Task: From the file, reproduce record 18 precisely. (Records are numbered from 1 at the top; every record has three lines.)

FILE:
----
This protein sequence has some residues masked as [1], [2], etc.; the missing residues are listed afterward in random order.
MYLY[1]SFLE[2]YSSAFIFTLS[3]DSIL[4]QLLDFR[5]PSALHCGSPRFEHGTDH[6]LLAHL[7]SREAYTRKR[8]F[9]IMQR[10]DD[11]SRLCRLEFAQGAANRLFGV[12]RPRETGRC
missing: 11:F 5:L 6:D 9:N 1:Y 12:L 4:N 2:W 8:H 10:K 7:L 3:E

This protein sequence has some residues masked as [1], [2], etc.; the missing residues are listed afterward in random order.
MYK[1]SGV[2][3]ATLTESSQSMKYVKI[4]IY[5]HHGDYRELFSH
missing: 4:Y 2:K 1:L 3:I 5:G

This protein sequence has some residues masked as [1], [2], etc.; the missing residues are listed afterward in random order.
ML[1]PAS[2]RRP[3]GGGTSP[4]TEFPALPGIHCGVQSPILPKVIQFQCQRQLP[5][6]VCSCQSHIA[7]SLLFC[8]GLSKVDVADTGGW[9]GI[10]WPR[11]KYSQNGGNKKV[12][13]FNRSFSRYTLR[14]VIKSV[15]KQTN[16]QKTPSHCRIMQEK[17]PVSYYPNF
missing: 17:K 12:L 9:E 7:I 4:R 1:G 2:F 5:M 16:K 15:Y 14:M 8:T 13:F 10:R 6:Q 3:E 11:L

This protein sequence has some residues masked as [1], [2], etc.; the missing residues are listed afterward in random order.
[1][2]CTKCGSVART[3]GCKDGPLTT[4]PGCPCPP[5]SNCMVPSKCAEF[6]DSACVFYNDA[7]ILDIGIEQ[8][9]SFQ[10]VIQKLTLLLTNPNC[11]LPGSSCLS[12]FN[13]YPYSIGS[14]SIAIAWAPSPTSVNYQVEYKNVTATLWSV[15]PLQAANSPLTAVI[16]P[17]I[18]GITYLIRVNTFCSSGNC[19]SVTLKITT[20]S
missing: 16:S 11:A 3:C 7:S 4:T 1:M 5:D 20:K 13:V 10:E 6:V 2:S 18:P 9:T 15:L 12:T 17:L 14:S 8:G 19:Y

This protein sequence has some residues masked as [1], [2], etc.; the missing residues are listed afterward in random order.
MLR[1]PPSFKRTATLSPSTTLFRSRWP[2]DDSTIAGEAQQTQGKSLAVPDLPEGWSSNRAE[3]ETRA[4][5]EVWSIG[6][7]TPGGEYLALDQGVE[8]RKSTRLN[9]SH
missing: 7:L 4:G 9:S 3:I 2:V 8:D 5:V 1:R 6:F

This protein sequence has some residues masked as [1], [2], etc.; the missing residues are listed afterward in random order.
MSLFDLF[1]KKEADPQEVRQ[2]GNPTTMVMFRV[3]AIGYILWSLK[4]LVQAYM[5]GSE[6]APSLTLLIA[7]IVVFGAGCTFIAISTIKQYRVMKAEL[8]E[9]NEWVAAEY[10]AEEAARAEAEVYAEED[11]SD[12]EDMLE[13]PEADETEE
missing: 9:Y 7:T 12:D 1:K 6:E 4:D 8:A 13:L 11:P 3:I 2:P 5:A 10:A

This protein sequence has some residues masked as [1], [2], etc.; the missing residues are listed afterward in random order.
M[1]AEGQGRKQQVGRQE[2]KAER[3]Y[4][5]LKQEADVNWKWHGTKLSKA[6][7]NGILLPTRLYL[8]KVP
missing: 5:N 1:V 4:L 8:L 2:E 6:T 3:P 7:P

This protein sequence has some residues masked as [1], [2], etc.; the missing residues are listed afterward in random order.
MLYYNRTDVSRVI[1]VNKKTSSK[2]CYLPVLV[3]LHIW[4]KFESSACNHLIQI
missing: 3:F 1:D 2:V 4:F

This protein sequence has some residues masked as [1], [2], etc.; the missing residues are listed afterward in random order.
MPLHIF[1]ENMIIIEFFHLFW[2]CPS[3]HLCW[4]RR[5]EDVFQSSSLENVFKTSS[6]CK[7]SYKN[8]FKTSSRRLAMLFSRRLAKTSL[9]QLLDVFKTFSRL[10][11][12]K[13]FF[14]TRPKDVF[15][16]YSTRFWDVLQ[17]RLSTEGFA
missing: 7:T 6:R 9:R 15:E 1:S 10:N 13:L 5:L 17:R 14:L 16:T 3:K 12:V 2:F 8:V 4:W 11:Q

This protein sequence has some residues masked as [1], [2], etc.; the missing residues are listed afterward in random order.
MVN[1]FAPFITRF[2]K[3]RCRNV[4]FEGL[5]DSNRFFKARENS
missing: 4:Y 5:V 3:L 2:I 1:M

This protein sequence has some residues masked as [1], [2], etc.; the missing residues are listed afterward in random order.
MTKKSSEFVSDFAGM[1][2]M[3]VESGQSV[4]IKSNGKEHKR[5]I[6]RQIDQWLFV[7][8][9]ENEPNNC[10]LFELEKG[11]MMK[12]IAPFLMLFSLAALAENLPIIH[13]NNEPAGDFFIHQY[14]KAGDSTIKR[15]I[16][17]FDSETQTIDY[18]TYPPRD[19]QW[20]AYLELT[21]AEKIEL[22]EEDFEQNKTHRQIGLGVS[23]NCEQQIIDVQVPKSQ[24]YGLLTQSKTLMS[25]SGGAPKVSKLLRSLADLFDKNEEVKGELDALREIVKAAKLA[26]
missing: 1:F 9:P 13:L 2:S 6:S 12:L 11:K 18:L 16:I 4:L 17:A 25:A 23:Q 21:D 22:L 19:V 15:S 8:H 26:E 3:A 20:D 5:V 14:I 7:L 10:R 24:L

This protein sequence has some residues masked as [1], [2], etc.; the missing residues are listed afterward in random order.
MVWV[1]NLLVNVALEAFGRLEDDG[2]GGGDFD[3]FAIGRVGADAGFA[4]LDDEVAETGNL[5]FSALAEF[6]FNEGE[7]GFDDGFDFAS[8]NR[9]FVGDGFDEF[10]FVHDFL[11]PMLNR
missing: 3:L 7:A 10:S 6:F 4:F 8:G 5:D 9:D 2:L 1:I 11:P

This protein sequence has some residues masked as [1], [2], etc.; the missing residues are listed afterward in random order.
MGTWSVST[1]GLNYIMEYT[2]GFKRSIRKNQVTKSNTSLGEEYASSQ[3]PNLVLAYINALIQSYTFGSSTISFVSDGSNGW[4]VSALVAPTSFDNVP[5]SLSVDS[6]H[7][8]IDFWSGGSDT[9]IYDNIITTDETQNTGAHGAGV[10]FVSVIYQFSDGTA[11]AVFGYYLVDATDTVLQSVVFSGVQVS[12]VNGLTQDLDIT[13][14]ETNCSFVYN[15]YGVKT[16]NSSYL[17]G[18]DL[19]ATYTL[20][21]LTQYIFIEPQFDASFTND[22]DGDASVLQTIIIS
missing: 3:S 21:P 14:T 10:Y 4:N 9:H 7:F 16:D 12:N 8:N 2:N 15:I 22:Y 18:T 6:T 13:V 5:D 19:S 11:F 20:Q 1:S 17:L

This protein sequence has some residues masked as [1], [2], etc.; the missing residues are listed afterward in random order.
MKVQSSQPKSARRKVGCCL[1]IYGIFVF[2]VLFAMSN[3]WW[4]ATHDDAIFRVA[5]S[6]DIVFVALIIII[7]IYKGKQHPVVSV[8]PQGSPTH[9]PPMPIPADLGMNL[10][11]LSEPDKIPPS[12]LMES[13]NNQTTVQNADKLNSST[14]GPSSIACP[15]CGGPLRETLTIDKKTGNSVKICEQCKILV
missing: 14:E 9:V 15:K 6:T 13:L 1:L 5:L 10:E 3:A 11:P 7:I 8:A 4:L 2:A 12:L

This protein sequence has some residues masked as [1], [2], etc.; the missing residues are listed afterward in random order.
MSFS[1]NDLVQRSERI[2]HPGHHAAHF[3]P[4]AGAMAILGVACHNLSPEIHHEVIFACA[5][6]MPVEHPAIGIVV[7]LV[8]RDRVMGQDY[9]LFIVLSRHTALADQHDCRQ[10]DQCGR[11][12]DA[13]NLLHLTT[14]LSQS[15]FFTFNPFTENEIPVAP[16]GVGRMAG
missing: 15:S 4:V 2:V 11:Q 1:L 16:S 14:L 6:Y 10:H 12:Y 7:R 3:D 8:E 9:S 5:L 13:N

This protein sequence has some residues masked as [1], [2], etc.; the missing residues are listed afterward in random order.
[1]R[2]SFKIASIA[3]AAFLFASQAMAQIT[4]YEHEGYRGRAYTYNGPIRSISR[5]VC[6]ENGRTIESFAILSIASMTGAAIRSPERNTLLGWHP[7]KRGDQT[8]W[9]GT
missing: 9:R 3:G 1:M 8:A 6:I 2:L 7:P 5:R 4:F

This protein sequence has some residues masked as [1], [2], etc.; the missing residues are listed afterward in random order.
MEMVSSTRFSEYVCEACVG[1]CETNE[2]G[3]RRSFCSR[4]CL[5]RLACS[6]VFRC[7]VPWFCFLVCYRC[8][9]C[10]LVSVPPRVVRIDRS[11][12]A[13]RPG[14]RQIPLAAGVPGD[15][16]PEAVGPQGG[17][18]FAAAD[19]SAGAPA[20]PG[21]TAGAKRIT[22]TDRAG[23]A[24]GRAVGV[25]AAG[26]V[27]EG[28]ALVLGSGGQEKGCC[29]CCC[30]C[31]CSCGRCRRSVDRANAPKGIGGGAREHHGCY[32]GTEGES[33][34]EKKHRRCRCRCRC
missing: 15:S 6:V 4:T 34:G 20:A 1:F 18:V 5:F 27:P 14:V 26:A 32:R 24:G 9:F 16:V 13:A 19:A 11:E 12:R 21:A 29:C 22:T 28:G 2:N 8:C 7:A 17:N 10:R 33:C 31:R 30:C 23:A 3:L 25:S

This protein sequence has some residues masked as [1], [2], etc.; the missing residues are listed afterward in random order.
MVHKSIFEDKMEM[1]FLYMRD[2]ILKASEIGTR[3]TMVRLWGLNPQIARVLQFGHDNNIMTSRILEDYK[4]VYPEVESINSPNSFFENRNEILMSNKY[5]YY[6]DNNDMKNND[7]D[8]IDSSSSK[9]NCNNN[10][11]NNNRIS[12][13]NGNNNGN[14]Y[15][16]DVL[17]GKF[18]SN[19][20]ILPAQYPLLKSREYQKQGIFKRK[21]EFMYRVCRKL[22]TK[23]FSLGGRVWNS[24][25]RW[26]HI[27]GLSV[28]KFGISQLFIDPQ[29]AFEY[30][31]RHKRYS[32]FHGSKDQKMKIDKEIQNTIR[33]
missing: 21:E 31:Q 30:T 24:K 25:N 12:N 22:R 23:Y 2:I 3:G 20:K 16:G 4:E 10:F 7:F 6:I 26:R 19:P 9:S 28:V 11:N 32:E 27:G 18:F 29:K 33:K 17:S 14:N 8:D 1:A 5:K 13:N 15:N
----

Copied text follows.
This protein sequence has some residues masked as [1], [2], etc.; the missing residues are listed afterward in random order.
MVHKSIFEDKMEM[1]FLYMRD[2]ILKASEIGTR[3]TMVRLWGLNPQIARVLQFGHDNNIMTSRILEDYK[4]VYPEVESINSPNSFFENRNEILMSNKY[5]YY[6]DNNDMKNND[7]D[8]IDSSSSK[9]NCNNN[10][11]NNNRIS[12][13]NGNNNGN[14]Y[15][16]DVL[17]GKF[18]SN[19][20]ILPAQYPLLKSREYQKQGIFKRK[21]EFMYRVCRKL[22]TK[23]FSLGGRVWNS[24][25]RW[26]HI[27]GLSV[28]KFGISQLFIDPQ[29]AFEY[30][31]RHKRYS[32]FHGSKDQKMKIDKEIQNTIR[33]
missing: 21:E 31:Q 30:T 24:K 25:N 12:N 22:R 23:Y 2:I 3:G 20:K 16:G 4:E 10:F 7:F 6:I 26:R 19:P 9:S 28:V 11:N 32:E 27:G 18:F 29:K 33:K 17:S 14:N 8:D 1:A 5:K 13:N 15:N